This is the most detailed accounting of the damage done to the Gulf of Mexico (Lousiania) Wetlands by the BP Mercondo Well blow out I have come across. The only thing that is missing is the insider perspective that is also needed in a telling of this story. I worked offshore and for this Company for the last few years of my career in the Gas Industry. Yes, I agree this is a quite important work and certainly the information given by Mr. Jacobsen concerning the proposed recovery undertaken are lacking. The distructive result of the damage to the Gulf wetlands deserve a larger long term assessment by firstly the Regulatory Offices of our Federal overseeres and especially State regulatory agencies that oversee daily activities of the Oil and Gas industries, which the do so poorly and allow the monied interest of the industry do their own policing on the most part of what is done. The Industry Interests call the shots concerning the day to day watchdog activities. There have been many minor spills throughout the history of production and drilling and many have been overlooked by all but the workers out on the rusting and antiquated older production rigs, manned by untrained workers who feel their jobs are in jepardy, with any action they perform in their daily activities which can easily result in spill if equipment and operations of the Rig are aged and not well maintained.Read more ›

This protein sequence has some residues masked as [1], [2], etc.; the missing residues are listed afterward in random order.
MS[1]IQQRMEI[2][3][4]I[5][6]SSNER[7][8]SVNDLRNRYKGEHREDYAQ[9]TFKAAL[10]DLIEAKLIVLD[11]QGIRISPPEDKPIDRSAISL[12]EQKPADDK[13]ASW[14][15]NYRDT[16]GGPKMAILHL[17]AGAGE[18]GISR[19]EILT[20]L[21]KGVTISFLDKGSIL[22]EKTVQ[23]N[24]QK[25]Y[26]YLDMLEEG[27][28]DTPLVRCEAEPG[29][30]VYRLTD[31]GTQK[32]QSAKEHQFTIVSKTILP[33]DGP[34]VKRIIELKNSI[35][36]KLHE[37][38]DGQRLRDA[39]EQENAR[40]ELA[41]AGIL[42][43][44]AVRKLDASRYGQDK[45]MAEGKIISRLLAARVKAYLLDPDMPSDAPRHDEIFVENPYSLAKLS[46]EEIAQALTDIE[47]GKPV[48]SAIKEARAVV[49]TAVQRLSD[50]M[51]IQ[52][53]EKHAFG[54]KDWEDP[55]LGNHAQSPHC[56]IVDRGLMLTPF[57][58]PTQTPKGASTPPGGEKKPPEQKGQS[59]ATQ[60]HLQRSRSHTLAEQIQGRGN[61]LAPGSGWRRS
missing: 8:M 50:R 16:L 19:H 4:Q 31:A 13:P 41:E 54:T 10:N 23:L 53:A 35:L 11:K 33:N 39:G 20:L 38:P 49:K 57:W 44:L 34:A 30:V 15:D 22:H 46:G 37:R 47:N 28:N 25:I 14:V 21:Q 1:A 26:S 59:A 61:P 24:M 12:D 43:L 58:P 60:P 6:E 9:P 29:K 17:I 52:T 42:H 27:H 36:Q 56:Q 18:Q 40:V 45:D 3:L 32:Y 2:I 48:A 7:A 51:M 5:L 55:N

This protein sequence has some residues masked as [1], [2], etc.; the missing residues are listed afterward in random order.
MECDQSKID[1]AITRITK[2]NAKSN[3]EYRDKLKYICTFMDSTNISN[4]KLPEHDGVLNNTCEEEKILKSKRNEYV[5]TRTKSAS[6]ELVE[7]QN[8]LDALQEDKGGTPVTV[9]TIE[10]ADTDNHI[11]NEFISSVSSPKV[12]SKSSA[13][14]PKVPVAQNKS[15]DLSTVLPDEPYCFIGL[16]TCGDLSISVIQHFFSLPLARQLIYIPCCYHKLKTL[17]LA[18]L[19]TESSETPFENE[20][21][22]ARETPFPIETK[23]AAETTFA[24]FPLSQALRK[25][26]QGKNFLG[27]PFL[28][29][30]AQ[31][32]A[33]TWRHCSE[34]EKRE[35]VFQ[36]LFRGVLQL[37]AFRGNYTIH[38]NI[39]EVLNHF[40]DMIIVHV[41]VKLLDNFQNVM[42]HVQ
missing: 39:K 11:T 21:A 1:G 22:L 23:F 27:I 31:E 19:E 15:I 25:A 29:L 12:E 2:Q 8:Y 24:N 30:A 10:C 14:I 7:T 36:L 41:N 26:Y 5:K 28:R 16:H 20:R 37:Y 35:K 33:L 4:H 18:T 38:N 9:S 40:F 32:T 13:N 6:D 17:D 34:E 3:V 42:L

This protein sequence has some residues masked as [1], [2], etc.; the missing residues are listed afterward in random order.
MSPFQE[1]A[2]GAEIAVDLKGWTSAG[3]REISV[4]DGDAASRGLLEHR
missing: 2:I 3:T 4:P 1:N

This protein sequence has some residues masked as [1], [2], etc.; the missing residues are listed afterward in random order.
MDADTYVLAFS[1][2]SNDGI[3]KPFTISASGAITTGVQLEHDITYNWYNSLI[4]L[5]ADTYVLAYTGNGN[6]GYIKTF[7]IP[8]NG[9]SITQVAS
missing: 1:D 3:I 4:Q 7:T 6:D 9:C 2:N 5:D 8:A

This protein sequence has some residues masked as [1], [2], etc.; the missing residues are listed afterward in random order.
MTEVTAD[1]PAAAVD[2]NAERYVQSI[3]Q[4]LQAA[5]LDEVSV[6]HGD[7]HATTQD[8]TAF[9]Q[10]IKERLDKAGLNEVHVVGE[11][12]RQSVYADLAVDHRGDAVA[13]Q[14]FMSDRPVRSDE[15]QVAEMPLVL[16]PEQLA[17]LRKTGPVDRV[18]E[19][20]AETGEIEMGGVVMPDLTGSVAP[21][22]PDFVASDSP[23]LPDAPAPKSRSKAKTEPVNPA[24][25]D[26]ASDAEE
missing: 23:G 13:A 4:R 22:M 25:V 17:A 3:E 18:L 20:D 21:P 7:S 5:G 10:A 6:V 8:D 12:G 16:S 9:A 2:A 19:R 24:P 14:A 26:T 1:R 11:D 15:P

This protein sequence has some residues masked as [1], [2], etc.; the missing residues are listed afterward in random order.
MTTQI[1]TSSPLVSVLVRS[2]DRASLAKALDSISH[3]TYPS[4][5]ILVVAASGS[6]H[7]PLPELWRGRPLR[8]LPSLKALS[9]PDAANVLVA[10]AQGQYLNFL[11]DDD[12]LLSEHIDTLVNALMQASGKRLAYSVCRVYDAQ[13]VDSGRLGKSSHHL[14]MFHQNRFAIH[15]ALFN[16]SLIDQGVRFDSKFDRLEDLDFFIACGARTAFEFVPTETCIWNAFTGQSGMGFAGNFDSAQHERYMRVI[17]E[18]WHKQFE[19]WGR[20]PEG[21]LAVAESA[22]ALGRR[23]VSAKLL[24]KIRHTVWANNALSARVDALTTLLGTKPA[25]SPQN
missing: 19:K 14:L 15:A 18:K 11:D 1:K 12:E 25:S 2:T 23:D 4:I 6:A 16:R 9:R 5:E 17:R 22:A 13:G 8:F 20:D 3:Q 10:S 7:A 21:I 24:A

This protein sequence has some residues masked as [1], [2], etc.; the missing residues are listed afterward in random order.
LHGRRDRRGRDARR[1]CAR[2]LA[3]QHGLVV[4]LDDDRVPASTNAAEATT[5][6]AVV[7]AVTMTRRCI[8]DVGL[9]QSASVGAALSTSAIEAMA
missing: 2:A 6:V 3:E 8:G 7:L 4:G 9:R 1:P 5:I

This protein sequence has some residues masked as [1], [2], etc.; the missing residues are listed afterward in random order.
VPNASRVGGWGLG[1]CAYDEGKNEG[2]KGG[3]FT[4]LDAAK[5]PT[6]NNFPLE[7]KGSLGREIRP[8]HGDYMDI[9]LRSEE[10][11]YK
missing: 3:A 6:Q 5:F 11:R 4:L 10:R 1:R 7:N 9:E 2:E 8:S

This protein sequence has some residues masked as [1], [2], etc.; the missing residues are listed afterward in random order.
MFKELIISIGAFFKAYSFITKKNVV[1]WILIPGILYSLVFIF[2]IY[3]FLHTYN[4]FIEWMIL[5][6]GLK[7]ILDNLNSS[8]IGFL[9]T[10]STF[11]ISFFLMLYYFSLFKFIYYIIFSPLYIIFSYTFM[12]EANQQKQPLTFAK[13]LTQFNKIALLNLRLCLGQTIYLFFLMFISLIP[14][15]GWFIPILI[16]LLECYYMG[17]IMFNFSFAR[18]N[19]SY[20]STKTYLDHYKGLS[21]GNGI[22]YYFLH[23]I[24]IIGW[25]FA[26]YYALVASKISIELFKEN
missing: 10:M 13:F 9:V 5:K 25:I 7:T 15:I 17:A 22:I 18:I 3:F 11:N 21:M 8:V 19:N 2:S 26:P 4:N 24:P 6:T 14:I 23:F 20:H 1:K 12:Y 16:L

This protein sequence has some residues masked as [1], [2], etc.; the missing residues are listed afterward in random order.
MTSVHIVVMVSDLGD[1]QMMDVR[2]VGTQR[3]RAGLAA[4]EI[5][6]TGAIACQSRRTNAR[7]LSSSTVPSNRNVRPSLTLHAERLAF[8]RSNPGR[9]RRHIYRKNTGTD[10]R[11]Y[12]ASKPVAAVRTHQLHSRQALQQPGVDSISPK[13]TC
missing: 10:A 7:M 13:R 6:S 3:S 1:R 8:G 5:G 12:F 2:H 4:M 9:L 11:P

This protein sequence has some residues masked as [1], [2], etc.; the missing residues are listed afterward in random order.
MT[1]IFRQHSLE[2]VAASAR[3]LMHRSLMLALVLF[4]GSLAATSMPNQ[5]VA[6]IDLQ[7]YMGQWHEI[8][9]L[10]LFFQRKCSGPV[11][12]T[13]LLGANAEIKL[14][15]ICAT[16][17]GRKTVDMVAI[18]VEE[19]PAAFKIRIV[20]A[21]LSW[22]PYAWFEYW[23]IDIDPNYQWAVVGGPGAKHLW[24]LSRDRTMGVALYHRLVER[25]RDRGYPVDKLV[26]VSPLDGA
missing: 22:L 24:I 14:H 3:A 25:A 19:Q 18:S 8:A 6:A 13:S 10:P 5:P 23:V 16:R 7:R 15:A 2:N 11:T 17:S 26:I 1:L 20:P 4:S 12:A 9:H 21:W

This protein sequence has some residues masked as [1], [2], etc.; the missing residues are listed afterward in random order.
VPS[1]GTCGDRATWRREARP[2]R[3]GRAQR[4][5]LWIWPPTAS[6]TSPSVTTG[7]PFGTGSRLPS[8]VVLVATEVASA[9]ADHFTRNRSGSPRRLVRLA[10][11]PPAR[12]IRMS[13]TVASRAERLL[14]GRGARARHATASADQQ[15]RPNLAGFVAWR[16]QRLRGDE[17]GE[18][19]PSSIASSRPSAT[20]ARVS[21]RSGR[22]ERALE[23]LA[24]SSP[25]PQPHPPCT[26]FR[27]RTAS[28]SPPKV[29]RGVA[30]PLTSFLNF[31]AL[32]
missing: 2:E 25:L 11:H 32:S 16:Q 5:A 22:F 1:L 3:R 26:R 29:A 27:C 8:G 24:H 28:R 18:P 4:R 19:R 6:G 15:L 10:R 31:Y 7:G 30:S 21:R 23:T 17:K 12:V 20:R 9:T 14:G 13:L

This, I think, is quite an important book and certainly the proposals tendered by author Jacobsen on aiding a recovery of sorts to the massively damaged Gulf deserve a large hearing. At first I was encouraged by what he found in his opening chapters, and began to believe there was a promising resilience in the wildlife and ecosystem of our last great wetlands. However; as Rowan Jacobsen continued his tour of the region and more details were revealed, that promise seemed to evaporate. BP's Deepwater Horizon rig blow-out and futilely incompetent efforts to limit the effects of the explosion and subsequent leakage, are, Jacobsen argues, only the latest - and perhaps closing- chapters of a 100 year long disaster, and do not even measure up to be a major significance in the overall rape of the Gulf and the ongoing destruction of the regional ecology by hurricane, seepage, outfall, over-fishing, and erosion - all supported by a massive assist from the Army Corp of Engineering.
The Gulf of Mexico is one of the world's most beautiful bodies of water, anywhere. It is vitally important to the world's interlinked ecosystem and provides significant contribution to the food chain of all sea and many land creatures. The resources are, of course, more than food alone and oil, gas and mineral extraction are significant factors in its overall value to our economy and infrastructure. The Mississippi River and Delta have been a national treasure for centuries. But, as Jacobson demonstrates, may within just one generation, cease to provide for its peoples, and the Delta and City of New Orleans, eroding at a rate of a football field a day, will sink into the Gulf as a `modern day Atlantis'.Read more ›
Most Recent Customer Reviews
Hard to find book, came in excellent condition. Was a perfect father's day
gift for my son, who is spending the week of "his day", canoeing the mighty
Mississippi from... Read more
My biggest complaint with this book is that it's too short. Jacobsen does an incredible job of wrapping himself around several different issues, and describing those issues in an... Read morePublished on October 11, 2011 by L. Bowes